CPG trends

We don’t always need a crystal ball to see the future. However, the current state of CPG marketing trends gives us a lot of information about how things are going and how we can expect them to develop over the coming years. Although disruption can happen and evolving technology has the power to divert the current path, we can see some solid trends that are sure to be around for a while.

Emerging Brands Challenge the Stalwarts

While disruption is often the goal with emerging brands, many are satisfied with simply carving a niche for themselves. This could be the difference between Dollar Shave Club, which massively affected Gillette’s share of the razor market and completely changed the CPG game, and Sunbasket, which carved its own niche out of a whole disruptive industry—the meal kit delivery service—and targets healthy eating enthusiasts among all buyers who subscribe to meal kit deliveries.

Regardless of their end goals, emerging brands will continue to challenge legacy CPG brands.

Increased Private Labeling

One way emerging brands are expediting their entry into the consumer consciousness is through increased private labeling. Private labeling is the process of selecting products that have already been developed and then adding your brand to the mix. Grocery brands already do this, such as Walmart’s Great Value brand or Target’s Archer Farms.

Private labelers don’t need the backing of a multi-million dollar company to make a dent in the CPG marketplace, though. Consider Conor McGregor’s Proper 12 whiskey brand as an example—it’s privately labeled from the parent company of Bushmill’s distillery. Kylie Cosmetics is another massively popular brand that’s privately labeled. Her brand and ColourPop are just two huge names manufactured under the same roof.

DTC

Direct-to-consumer (DTC) sales reached $17.75 billion in 2020, showing 20% growth over the previous year. An increase in online shopping during the pandemic is a significant factor in this growth, but don’t expect those numbers to decline any time soon.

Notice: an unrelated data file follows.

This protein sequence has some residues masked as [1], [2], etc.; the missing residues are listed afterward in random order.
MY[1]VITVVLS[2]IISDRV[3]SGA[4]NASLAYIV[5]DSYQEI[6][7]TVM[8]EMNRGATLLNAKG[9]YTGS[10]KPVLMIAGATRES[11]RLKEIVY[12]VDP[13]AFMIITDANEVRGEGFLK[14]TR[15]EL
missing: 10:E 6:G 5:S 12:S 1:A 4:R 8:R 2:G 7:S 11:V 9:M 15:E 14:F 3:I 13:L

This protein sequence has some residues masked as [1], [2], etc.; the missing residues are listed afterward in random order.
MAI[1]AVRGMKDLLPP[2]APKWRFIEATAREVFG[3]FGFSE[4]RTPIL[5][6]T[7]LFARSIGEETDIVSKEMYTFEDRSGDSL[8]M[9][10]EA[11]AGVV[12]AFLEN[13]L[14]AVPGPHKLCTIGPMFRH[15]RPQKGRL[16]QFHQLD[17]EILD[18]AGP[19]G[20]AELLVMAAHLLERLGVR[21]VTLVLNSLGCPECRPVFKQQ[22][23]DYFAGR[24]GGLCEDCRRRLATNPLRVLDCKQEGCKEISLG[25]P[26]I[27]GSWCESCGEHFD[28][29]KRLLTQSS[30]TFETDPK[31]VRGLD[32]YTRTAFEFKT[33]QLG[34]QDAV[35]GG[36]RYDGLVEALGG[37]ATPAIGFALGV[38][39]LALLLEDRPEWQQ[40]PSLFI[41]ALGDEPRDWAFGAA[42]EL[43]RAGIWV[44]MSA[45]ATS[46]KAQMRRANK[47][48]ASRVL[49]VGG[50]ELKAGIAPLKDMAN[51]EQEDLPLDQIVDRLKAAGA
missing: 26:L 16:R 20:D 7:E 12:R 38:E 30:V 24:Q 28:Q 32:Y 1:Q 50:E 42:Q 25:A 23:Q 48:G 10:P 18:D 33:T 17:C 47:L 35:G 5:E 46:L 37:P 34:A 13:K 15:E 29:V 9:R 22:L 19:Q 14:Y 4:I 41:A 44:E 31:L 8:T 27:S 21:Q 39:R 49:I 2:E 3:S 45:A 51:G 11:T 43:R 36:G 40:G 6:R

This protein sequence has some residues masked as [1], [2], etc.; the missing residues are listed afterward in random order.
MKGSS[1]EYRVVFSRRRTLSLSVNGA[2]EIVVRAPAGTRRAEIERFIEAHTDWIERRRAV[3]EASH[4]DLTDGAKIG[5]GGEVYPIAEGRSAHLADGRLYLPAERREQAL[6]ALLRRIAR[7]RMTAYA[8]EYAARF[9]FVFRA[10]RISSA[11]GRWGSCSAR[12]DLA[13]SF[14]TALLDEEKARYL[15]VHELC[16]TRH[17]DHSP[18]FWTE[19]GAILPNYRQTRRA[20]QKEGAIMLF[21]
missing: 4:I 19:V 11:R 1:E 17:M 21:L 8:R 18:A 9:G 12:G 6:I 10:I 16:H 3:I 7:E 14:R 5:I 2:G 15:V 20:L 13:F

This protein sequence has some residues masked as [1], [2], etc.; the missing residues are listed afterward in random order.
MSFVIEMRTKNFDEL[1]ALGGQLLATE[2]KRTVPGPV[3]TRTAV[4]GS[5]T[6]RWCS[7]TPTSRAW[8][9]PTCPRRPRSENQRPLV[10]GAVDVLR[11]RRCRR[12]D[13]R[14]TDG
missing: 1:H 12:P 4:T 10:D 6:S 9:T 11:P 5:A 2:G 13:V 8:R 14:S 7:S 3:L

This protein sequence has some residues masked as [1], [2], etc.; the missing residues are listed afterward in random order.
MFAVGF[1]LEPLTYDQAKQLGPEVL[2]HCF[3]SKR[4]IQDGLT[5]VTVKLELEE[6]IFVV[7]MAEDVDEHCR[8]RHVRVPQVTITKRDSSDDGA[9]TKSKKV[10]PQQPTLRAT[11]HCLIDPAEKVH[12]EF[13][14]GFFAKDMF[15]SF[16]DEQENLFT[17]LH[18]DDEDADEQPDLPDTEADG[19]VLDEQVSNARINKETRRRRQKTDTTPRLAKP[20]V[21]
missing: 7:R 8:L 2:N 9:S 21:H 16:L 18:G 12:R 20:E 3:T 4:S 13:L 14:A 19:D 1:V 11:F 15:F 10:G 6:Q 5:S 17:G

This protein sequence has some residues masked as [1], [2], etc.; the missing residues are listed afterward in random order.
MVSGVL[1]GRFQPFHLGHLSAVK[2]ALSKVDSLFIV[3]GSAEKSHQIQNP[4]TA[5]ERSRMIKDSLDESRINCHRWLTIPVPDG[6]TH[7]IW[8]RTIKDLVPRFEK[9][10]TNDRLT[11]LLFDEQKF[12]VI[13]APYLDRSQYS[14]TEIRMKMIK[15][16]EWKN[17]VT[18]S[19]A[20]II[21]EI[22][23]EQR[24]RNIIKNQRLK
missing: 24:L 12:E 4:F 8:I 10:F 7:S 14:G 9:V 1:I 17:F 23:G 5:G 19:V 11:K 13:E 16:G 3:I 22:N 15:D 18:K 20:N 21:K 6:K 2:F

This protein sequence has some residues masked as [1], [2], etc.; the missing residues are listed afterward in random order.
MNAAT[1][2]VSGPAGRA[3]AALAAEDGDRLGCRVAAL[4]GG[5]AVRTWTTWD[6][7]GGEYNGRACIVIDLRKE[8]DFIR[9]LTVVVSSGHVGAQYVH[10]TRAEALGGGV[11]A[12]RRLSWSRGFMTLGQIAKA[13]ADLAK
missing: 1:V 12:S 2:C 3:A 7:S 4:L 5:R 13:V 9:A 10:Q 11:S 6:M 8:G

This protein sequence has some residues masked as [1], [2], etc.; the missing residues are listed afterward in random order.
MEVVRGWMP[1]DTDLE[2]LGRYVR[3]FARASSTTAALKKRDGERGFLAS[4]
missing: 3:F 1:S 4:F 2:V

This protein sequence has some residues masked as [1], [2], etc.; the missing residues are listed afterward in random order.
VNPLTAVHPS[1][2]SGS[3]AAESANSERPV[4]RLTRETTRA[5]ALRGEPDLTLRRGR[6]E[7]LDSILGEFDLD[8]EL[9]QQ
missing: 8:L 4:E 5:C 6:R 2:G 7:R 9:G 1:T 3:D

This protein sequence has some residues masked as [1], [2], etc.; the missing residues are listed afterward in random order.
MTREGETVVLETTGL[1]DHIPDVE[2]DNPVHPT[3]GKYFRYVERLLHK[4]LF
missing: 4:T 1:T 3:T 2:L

While consumers say they trust legacy retailers to be more reliable, those numbers most likely will continue to change. Customer service improvements will help, with 26% of Americans saying that better service will seal the deal for making a DTC purchase.

DTC also offers better control, agility in marketing, and clearer insight into what their buyers want. Without retail middlemen like Amazon and Walmart muddling things, the sales numbers are clear.

Omni-Channel Shopping

Emerging, niche and white label brands will have yet another edge over legacy CPG manufacturers in the coming years, with their ability to offer omni-channel experiences that deliver a consistent, personalized experience for shoppers across all channels and devices.

Legacy brands are often steeped in tradition and less agile, so reorganization is more complicated than organizing a new brand for omni-channel sales from the beginning. But as legacy brands continue to shift their supply chains, logistics, and technology, they’ll soon catch up – perhaps even becoming the driving force behind omni-channel shopping in the coming years.

Sustainable Products and Packaging

Sustainable products will fetch $150 billion this year in the United States, and that dollar amount is expected to grow each year. In fact, 11% of consumers say they would switch brands to protect the environment, 5% say they’d switch due to climate change, and another 5% would seek new products if they felt the brand wasn’t transparent enough.

Millennials started the fight for more sustainable products, but Generation Z is expected to up the ante in the coming years. No longer will the onus be on individual consumers but on the corporations that produce 71% of carbon emissions.

CPG brands can no longer rely on the old ways of doing business; they must continue to embrace new marketing strategies to stay ahead of competitors or risk becoming irrelevant.


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